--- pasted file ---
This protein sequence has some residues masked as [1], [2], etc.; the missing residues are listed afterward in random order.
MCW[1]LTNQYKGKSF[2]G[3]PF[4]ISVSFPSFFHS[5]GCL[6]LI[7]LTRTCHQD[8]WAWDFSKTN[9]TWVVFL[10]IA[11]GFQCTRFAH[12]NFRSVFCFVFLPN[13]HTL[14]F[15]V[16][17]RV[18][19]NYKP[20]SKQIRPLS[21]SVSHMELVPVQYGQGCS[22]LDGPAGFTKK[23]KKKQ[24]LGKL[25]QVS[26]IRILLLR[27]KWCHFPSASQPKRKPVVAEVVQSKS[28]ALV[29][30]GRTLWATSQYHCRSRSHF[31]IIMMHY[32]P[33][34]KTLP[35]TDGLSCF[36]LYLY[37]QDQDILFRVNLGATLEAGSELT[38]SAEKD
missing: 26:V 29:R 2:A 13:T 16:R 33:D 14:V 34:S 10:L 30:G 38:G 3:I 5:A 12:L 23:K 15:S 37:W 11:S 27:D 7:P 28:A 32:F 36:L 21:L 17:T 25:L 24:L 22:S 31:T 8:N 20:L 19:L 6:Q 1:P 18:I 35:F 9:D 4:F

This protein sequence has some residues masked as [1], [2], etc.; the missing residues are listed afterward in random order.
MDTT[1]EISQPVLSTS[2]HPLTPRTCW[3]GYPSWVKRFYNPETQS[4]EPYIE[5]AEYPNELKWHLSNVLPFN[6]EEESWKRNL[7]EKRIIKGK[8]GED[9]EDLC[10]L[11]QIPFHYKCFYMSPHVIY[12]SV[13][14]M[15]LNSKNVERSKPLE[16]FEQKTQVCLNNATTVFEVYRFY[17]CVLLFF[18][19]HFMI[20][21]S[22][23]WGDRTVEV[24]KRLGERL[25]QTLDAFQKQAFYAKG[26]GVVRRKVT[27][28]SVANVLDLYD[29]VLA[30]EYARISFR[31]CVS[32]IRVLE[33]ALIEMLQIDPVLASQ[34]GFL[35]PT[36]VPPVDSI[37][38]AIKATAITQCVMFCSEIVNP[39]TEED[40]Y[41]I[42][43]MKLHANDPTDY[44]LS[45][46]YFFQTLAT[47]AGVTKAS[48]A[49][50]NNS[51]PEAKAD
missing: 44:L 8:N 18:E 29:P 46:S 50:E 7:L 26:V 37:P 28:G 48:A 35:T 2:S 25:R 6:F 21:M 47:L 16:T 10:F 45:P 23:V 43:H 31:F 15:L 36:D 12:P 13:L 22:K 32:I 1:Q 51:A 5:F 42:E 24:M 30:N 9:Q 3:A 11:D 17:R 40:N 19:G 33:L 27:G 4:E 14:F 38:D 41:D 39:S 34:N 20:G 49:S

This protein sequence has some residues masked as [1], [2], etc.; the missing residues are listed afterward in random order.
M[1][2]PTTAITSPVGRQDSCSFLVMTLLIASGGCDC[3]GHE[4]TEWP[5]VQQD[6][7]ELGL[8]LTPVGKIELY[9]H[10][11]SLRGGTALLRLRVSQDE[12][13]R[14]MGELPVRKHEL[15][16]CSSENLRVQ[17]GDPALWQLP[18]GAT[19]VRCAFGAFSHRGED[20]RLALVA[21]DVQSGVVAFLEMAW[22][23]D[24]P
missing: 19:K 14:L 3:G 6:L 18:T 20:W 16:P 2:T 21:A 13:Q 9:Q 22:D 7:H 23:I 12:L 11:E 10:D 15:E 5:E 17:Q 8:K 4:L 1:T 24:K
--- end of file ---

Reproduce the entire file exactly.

This protein sequence has some residues masked as [1], [2], etc.; the missing residues are listed afterward in random order.
MCW[1]LTNQYKGKSF[2]G[3]PF[4]ISVSFPSFFHS[5]GCL[6]LI[7]LTRTCHQD[8]WAWDFSKTN[9]TWVVFL[10]IA[11]GFQCTRFAH[12]NFRSVFCFVFLPN[13]HTL[14]F[15]V[16][17]RV[18][19]NYKP[20]SKQIRPLS[21]SVSHMELVPVQYGQGCS[22]LDGPAGFTKK[23]KKKQ[24]LGKL[25]QVS[26]IRILLLR[27]KWCHFPSASQPKRKPVVAEVVQSKS[28]ALV[29][30]GRTLWATSQYHCRSRSHF[31]IIMMHY[32]P[33][34]KTLP[35]TDGLSCF[36]LYLY[37]QDQDILFRVNLGATLEAGSELT[38]SAEKD
missing: 26:V 29:R 2:A 13:T 16:R 33:D 14:V 34:S 10:L 30:G 38:G 3:I 5:A 12:L 23:K 15:S 37:W 11:S 27:D 7:P 28:A 32:F 36:L 21:L 17:T 25:L 24:L 22:S 31:T 8:N 20:L 19:L 6:Q 1:P 18:I 35:F 9:D 4:F

This protein sequence has some residues masked as [1], [2], etc.; the missing residues are listed afterward in random order.
MDTT[1]EISQPVLSTS[2]HPLTPRTCW[3]GYPSWVKRFYNPETQS[4]EPYIE[5]AEYPNELKWHLSNVLPFN[6]EEESWKRNL[7]EKRIIKGK[8]GED[9]EDLC[10]L[11]QIPFHYKCFYMSPHVIY[12]SV[13][14]M[15]LNSKNVERSKPLE[16]FEQKTQVCLNNATTVFEVYRFY[17]CVLLFF[18][19]HFMI[20][21]S[22][23]WGDRTVEV[24]KRLGERL[25]QTLDAFQKQAFYAKG[26]GVVRRKVT[27][28]SVANVLDLYD[29]VLA[30]EYARISFR[31]CVS[32]IRVLE[33]ALIEMLQIDPVLASQ[34]GFL[35]PT[36]VPPVDSI[37][38]AIKATAITQCVMFCSEIVNP[39]TEED[40]Y[41]I[42][43]MKLHANDPTDY[44]LS[45][46]YFFQTLAT[47]AGVTKAS[48]A[49][50]NNS[51]PEAKAD
missing: 44:L 8:N 18:E 29:P 46:S 50:E 7:L 26:V 37:P 28:G 48:A 35:T 2:S 25:R 6:F 21:M 47:L 16:T 10:F 45:P 23:V 43:H 31:F 15:L 36:D 12:P 13:L 22:K 32:I 1:Q 51:A 5:F 42:E 24:M 30:N 9:Q 3:A 11:D 17:R 40:N 19:G 33:L 27:G 4:E 14:F 38:D 41:D 39:S 34:N 20:G 49:S

This protein sequence has some residues masked as [1], [2], etc.; the missing residues are listed afterward in random order.
M[1][2]PTTAITSPVGRQDSCSFLVMTLLIASGGCDC[3]GHE[4]TEWP[5]VQQD[6][7]ELGL[8]LTPVGKIELY[9]H[10][11]SLRGGTALLRLRVSQDE[12][13]R[14]MGELPVRKHEL[15][16]CSSENLRVQ[17]GDPALWQLP[18]GAT[19]VRCAFGAFSHRGED[20]RLALVA[21]DVQSGVVAFLEMAW[22][23]D[24]P
missing: 19:K 14:L 3:G 6:L 18:T 20:W 16:P 2:T 21:A 13:Q 9:Q 22:D 7:H 23:I 12:L 11:E 10:D 15:E 5:E 17:Q 8:K 4:L 1:T 24:K